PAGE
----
You should expect your photographer to sit them down and go through what you’ve discussed prior to the shoot. This should help keep things fresh and help you relax before the shooting begins!

How can they relax during their headshot session?

This is where having a great rapport with your photographer is really important.

Being able to engage easily with the person taking your photograph will help you relax. Some photographers will even direct you.

It can be overwhelming having built up how important getting this headshot right is, but that shouldn’t make you feel nervous. The key to a great headshot is being relaxed, have fun! Let their personality shine through.

How often should I get new headshots taken?

They should get new headshots taken every one or two years, every 6 months to one year for children.

Any time they change their look, they need new headshots. If they get a considerable haircut, dye it a different colour, or if they gain/lose a significant amount of weight, they should also get new headshots.

Are their current headshots benefiting or hurting their career. Are they getting positive feedback on them? Or are they getting called in less because their headshot doesn’t look like them?

How do I pick the right headshot?

To pick the right headshot, ask your family, friends and other actors, for advice.

Your photographer should send you a link to an online gallery of your images from their shoot. Ask people to take a look through the gallery and pick their favourites. Ask them to give you feedback on the styles or roles they come across as in them, how does this compare to that list you thought of prior to their shoot?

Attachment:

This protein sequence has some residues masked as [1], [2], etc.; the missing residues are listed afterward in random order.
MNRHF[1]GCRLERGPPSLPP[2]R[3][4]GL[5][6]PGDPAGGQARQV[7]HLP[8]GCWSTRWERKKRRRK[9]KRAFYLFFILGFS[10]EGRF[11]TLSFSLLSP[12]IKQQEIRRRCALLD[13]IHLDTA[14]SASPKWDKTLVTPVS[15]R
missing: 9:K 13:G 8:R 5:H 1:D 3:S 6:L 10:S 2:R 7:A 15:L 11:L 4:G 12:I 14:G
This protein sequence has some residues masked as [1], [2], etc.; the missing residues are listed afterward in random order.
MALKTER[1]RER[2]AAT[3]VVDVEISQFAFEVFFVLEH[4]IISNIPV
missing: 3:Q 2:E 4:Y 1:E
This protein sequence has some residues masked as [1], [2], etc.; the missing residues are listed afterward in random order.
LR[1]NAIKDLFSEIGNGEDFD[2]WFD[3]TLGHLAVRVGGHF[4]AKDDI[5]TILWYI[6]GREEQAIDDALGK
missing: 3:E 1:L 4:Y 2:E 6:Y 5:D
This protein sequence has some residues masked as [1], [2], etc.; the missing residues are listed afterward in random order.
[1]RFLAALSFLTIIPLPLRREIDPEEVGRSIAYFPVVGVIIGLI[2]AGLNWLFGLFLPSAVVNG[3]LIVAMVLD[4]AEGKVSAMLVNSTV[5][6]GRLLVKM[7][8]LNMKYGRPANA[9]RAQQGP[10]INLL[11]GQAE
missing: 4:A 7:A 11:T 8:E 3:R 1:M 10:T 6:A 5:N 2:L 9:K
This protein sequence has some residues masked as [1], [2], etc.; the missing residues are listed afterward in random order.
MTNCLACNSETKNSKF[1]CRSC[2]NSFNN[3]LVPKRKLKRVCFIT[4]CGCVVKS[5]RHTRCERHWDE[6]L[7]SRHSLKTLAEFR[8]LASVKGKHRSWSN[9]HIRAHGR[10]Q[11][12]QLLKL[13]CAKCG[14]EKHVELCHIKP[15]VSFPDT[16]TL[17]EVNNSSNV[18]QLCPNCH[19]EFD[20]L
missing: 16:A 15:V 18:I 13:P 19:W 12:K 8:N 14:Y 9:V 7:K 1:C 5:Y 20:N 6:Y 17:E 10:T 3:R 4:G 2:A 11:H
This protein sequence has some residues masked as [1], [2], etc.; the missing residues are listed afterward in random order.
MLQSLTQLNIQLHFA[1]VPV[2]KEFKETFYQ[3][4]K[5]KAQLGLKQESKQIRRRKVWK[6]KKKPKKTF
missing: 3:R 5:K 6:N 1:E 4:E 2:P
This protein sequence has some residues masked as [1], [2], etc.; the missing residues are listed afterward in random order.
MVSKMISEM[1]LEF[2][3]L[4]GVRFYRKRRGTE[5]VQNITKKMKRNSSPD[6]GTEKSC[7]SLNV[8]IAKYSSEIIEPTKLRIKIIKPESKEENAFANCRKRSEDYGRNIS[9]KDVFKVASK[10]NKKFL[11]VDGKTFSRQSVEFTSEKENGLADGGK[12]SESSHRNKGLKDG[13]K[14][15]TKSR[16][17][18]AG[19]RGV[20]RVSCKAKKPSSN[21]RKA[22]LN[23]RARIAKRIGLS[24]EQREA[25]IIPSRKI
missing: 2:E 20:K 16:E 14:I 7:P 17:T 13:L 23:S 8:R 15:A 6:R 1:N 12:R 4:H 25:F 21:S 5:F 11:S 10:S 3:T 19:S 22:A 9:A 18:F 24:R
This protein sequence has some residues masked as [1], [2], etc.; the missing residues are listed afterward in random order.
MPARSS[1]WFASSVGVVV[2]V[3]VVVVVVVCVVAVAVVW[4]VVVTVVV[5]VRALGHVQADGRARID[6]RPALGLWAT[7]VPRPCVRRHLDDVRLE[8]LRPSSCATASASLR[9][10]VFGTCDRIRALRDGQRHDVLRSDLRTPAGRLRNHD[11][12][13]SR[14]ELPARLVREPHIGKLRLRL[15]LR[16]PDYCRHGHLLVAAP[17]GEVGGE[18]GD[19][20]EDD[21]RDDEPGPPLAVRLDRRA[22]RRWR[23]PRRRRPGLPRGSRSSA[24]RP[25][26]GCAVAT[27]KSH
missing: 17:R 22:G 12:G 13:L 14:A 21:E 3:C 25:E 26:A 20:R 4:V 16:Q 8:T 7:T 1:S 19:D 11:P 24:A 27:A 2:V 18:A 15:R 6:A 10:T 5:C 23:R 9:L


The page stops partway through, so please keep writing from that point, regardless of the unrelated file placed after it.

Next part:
It can be a difficult thing, looking at row upon row of images but keep a clear mind and focus on the importance of this headshot and what it will do for them over the coming months.

Has this left you with more questions?

It’s a daunting thing arranging headshots and the compulsion is to go with the first person recommended. Apply the same process you would when making a significant purchase. A headshot isn’t a house or a car but done right is incredibly valuable. Get in touch if you have any questions at all or want to discuss this further!

Anthony is best known as a leading headshot and portrait photographer, working primarily with actors & businesses across the UK.

He’s a blogger, speaker, coach and advisor

Want some quick advice?

I regularly schedule calls to answer your questions, it all starts with a quick message from you.

What sets Anthony apart is that he really takes the time to understand exactly who you are as a performer, both by having a discussion before the shoot and constantly during the session.

Lucy Ivison

My secret recipe for the Perfect Headshot

My Secret Recipe for the Perfect Headshot

Anthony Farrimond

I believe everyone should have the best possible chance at creating a winning headshot, which is why I coach my clients from the moment we book, right through to the end of their session. The whole process starts with one simple statement that I ask everyone to answer before we start to plan our session.

“I would hire (me), if I were looking for (…)”

Unless you know the answer to that statement, how can you be sure it’s what you will project in your headshots? This is where my whole process starts and once you know what ‘type’ you are we add my recipe for a successful session.

1. Add a good helping of Honesty

Your expression should be real, so we start by finding your neutral point and do small variations around that. Expression should be effortless, trying too hard can come across fake, or overzealous neither are qualities of a professional actor that has the skills and experience to deliver a believable performance.

I like to keep backgrounds simple this is to reduce the look of it being too much like a photo shoot. This, together with how I use light during a session produces a look like a still taken whilst on set.

Finally retouching is light, removing anything temporary like spots, a nik from shaving or something that would be removed with make up whilst on set.